Research Highlights | Published:

Materials

Self-folding device grabs single cells

Nature volume 511, page 9 (03 July 2014) | Download Citation

Image: Mustapha Jamal/Gracias Lab. JHU

Tiny silicon-based grippers that can capture single cells using their self-folding arms could be useful in biological assays.

David Gracias at the Johns Hopkins University in Baltimore, Maryland, and his colleagues made their grabbing devices (pictured) out of the biocompatible materials silicon monoxide and silicon dioxide. The devices, which range in length from 10 to 70 micrometres when open, have three or four arms that automatically fold up and around their payload. The grippers, when attached to a substrate, were able to grasp an individual mouse cell without killing it. When untethered, they could also capture red blood cells in solution.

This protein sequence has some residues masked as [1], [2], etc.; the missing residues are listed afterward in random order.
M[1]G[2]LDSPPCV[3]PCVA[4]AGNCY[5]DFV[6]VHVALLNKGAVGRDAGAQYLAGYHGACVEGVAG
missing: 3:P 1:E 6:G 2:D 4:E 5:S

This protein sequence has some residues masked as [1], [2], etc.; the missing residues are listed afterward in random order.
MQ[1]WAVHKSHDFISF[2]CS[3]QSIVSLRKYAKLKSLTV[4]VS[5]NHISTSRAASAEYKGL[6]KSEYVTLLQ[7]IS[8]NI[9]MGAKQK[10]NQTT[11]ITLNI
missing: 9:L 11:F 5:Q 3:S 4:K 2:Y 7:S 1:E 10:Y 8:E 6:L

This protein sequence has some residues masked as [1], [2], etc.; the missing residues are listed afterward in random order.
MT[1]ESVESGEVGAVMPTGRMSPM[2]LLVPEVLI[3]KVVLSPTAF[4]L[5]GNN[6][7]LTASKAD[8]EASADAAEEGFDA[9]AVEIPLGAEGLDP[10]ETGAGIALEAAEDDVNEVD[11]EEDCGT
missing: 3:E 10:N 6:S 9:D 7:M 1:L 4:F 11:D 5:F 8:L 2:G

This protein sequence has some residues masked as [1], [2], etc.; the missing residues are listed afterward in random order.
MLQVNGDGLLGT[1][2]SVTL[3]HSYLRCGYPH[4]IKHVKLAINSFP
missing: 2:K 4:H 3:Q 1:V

The grippers could potentially be used in vivo to grab, for example, diseased cells, the authors say.

Nano. Lett. http://doi.org/tdv (2014)

About this article

Publication history

Published

DOI

https://doi.org/10.1038/511009e

Authors

    Comments

    By submitting a comment you agree to abide by our Terms and Community Guidelines. If you find something abusive or that does not comply with our terms or guidelines please flag it as inappropriate.

    Newsletter Get the most important science stories of the day, free in your inbox. Sign up for Nature Briefing